Experimental psychologist salary & career outlook

experimental psychology

by Lorna Collier | May 23, 2011



Experimental or research psychologists study behavior rather than treat patients clinically. They often work in government or university labs, private research centers, and nonprofit or business organizations.

In addition to studying people, research psychologists might also collect data from experiments with animals, such as rats, monkeys and pigeons. They also may teach courses and write articles about their work, especially if they are employed by universities.

Some of the common fields for psychological research include neurological and genetic factors affecting behavior, such as attention span, learning and memory, and substance abuse. To be a research psychologist, you must be able to perform difficult, detail-oriented work, and be able to work both independently and in a group.

Experimental psychologist salaries

The U.S. Bureau of Labor Statistics (BLS) doesn't break down the salary for this type of psychologist specifically, but psychologists who are not clinical or organizational psychologists made an average of $86,510 in 2010. The industry with the highest concentration of jobs for non-clinical psychologists is the federal executive branch, which paid an average salary of $87,160 in 2010.

While Salary.com does not track pay for research or experimental psychologists, the site does report that a clinical research director in the U.S. earns an average salary of $133,717, with 90 percent earning more than $233,049 and 10 percent earning less than $70,859.

Glassdoor.com lists several wage ranges for research psychologists, including:

  1. A university position paying between $63,000 and $68,000
  2. Two U.S. Army research psychologist positions paying an average of $76,414
  3. The U.S. Air Force looking to hire a senior research psychologist at a wage range of $144,000 to $157,000

States employing the most psychologists (including research psychologists) include California, Florida and New York. Meanwhile, states that pay the most, with 2010 annual mean wage data from the BLS, are:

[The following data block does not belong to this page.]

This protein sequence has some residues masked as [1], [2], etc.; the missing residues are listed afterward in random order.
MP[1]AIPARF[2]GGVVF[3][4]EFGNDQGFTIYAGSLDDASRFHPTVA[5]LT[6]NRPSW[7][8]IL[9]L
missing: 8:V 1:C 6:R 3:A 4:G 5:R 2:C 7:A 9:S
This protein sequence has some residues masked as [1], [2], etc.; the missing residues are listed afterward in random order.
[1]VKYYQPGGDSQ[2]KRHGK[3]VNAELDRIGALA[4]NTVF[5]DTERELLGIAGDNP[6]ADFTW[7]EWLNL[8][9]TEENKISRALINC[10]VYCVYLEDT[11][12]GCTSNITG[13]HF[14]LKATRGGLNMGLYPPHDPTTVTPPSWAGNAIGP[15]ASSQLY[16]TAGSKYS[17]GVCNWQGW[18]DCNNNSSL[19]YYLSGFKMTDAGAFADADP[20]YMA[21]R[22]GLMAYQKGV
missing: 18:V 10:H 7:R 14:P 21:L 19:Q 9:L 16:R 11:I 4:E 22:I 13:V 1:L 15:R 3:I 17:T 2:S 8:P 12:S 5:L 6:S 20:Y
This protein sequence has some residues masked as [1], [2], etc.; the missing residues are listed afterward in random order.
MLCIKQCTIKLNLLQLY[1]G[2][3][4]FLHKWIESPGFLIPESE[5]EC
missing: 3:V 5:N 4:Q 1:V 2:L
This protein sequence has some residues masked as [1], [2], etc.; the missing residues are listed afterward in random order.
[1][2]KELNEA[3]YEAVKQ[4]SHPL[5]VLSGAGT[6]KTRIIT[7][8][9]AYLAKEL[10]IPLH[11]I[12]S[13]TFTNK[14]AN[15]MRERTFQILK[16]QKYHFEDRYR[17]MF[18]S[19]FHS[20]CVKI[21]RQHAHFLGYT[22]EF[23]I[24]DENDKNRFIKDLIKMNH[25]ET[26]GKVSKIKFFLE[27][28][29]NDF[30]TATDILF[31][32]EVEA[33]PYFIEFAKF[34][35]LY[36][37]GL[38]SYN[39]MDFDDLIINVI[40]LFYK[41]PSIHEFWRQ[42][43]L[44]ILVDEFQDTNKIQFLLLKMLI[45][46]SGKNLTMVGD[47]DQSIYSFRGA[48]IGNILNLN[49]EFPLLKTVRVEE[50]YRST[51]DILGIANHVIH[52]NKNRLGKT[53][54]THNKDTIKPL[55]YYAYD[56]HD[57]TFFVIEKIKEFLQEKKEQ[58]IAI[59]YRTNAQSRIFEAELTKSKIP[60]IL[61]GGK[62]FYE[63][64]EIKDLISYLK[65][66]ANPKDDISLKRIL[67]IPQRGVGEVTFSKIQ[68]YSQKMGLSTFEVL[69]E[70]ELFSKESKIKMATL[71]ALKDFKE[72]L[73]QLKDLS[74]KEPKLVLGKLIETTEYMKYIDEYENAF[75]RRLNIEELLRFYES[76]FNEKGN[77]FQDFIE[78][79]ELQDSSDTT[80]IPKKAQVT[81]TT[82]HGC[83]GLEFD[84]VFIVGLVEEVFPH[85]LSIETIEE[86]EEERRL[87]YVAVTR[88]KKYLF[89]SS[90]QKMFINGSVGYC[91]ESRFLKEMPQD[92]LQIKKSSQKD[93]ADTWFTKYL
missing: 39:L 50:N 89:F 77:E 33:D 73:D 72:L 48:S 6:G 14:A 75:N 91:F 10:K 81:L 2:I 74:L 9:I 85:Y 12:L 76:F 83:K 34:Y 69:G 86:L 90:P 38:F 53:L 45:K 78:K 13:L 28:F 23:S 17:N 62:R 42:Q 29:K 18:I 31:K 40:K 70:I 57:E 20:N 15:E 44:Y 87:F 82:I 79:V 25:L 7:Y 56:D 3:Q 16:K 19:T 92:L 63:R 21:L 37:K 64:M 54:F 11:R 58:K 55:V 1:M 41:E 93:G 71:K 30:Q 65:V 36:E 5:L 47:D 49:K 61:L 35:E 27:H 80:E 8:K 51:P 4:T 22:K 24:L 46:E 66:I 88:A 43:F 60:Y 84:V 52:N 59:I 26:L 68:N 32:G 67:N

1. Arizona ($102,310)
  2. New Hampshire ($97,710)
  3. Maryland ($97,560)

High-paying cities for psychologists, with BLS wage data and ACCRA cost-of-living rankings provided by the Missouri Economic Research and Information Center, include:

  1. Jacksonville, Florida ($127,580), 25
  2. Chicago, Illinois (99,930), 20
  3. Phoenix-Mesa-Scottsdale, Arizona ($105,950), 36

Psychologist job outlook

The BLS does not project the job outlook for research or experimental psychologists, specificically. However, the bureau finds the job growth for psychologists, in general, from 2008 through 2018 is expected to be 12 percent--about the same as the average growth rate expected for all jobs. Those with additional training in research methods may have an advantage in the job market.

Psychology education and training

The profession of psychology requires rigorous education and training. A doctoral degree is commonly required to work as an experimental (or just about any sort of) psychologist, which can either be a PhD or PsyD. If you are interested in online education, you can receive training in experimental psychology from online PhD programs in psychology at accredited universities. There are also, of course, traditional, campus-based programs from which to choose.

For related information from Schools.com, see:

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About the Author

Lorna Collier writes about education, health and careers.